The origins of the four temperaments of personality is the work attributed to Hippocrates from Ancient Greece. However, his inspiration came from much earlier civilizations. While they credit Hippocrates for devising this theory, he drew his ideas from the Mesopotamian and Egyptian cultures. Hippocrates did first put pen to paper to record his insights and to develop these ideas into a medical theory.
This was well before the study of psychology became a recognized practice. During the time of Hippocrates, 460-370 BC, it was the popular belief that human behavior was connected to the spirit world; therefore, it was thought that evil spirits caused mental health or behavioral problems.
Hippocrates was a physician and held the view that problems with the mind had a physical cause. He taught that personality disorders reflected a state of imbalance of body fluids, and he named them accordingly.
The four temperaments and the associated bodily fluids are named:
• Sanguine – blood
• Melancholic – black bile
• Choleric – yellow bile
• Phlegmatic – phlegm
The fluids are called ‘humors,’ and so the theory became known as humoralism, and studies related to these as humoral theories. Those who taught these ideas became known as humoralists.
Of course, modern psychology does not agree that the secretions of the body determine our personalities. However, a lot can still be gleaned from understanding the different types Hippocrates described. Many modern authors still draw and expand on these early ideas, and they remain very popular to this day.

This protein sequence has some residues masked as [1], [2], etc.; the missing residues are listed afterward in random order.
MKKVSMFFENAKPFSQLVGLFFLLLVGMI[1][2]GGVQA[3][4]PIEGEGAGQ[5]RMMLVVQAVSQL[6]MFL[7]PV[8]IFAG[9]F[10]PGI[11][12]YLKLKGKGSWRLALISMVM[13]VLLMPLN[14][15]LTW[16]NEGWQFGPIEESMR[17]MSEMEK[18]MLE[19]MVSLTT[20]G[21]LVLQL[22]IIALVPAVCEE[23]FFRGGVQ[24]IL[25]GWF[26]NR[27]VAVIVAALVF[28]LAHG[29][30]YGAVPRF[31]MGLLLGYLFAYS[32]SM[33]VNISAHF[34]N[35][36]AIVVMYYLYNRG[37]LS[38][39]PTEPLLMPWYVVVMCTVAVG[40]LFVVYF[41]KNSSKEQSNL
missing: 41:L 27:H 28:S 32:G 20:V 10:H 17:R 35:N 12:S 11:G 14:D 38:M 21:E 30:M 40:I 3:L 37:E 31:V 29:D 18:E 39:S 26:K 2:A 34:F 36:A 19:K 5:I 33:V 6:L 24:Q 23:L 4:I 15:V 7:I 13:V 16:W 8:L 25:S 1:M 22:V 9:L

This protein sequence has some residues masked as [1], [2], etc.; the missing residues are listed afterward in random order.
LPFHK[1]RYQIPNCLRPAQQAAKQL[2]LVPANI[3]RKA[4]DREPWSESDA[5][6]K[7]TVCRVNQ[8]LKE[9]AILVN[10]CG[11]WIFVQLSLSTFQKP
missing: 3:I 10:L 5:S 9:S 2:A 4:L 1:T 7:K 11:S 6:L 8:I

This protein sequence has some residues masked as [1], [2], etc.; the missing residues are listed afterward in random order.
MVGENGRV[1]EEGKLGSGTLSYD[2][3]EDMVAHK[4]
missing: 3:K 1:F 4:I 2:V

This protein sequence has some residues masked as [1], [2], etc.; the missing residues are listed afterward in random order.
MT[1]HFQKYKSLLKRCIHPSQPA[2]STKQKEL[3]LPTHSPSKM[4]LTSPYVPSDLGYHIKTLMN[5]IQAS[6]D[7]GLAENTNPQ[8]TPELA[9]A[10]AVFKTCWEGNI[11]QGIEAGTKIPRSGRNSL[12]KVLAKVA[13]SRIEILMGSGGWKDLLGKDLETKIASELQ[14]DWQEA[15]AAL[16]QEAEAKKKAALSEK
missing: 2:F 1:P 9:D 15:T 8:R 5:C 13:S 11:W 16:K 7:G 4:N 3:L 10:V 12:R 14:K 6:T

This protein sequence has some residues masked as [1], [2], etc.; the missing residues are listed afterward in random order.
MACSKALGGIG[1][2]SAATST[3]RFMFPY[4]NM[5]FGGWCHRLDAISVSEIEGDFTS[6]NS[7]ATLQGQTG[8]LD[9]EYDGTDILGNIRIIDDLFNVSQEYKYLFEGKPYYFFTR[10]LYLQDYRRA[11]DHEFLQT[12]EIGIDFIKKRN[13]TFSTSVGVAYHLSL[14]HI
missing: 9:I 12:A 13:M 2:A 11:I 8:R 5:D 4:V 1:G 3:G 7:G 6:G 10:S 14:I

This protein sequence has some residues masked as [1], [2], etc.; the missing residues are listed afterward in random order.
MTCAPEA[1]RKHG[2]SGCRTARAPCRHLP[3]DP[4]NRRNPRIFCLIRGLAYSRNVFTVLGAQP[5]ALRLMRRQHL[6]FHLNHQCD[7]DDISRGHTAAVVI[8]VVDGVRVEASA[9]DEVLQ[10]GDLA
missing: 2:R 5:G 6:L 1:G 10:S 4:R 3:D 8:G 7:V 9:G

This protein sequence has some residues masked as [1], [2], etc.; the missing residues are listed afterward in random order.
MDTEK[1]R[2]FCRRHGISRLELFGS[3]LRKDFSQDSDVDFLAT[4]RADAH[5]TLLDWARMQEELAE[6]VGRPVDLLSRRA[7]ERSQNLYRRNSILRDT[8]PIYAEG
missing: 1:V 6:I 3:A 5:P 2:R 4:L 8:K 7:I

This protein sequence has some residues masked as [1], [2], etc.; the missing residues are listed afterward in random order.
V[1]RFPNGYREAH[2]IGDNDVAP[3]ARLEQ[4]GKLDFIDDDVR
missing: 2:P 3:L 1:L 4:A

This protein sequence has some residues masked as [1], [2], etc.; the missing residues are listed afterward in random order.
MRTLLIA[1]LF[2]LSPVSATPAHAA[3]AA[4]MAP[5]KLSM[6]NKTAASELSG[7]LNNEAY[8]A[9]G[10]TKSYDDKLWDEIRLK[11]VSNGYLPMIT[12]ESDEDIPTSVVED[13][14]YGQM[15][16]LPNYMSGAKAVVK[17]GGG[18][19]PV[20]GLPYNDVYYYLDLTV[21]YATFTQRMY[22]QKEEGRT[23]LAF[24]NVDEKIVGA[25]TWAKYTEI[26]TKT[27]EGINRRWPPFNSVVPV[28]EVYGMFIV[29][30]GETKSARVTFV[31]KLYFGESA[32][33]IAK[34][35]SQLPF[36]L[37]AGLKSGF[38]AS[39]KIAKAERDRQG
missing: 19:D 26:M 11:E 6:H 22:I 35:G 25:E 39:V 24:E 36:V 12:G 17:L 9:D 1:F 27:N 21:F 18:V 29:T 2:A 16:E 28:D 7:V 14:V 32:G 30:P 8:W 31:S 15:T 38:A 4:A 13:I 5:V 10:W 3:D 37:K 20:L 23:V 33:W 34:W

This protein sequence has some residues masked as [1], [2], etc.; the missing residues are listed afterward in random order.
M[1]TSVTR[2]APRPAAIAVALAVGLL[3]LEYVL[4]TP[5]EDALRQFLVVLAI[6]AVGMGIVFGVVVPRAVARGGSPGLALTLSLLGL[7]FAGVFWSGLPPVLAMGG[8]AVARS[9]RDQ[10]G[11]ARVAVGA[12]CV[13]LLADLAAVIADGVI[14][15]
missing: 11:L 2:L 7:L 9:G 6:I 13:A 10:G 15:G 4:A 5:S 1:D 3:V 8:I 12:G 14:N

Only Four Temperaments – How Are We Unique?
Given that there are only four types in this humoral theory, how can there exist the many variations of personality that we observe? Simply put, no one person is one pure type. In other words, individuality comes from the almost innumerable combinations of these types.
While we all have a mixture of types, there is one or often two that will be dominant. Basically, the theory states that each individual is a combination of these four temperaments, with one or two being more dominant.
While the four temperaments of personality would be the oldest theory of its kind, it’s possibly still the most commonly recognized, despite there being modern personality theories developed in more recent years. Since the acceptance of Psychology as a science, new theories have emerged that include many more nuanced types of personality.
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Personality Types and Traits are Not the Same
Don’t confuse a personality type with a personality trait. Traits typified the work of Freud, who spoke of the id (innate desires), ego, and superego. This methodology is often referred to as Trait Theory. A certain personality type may exhibit certain traits or characteristics. Other psychologists have developed further the ideas around Trait Theory, such as those referred to as Cardinal, Central, and Secondary traits.
The psychological makeup of humankind and Hippocrates’ theories have found new life in more recent years. Popular Christian and secular authors have expounded upon these four temperaments of personality, connecting them to religious thought and character types.
Despite the history behind the four-temperament theory, there remains a great deal of interest in its current-day application. They certainly seem to provide a source of help to those seeking to understand themselves better as well as their relationships and other people.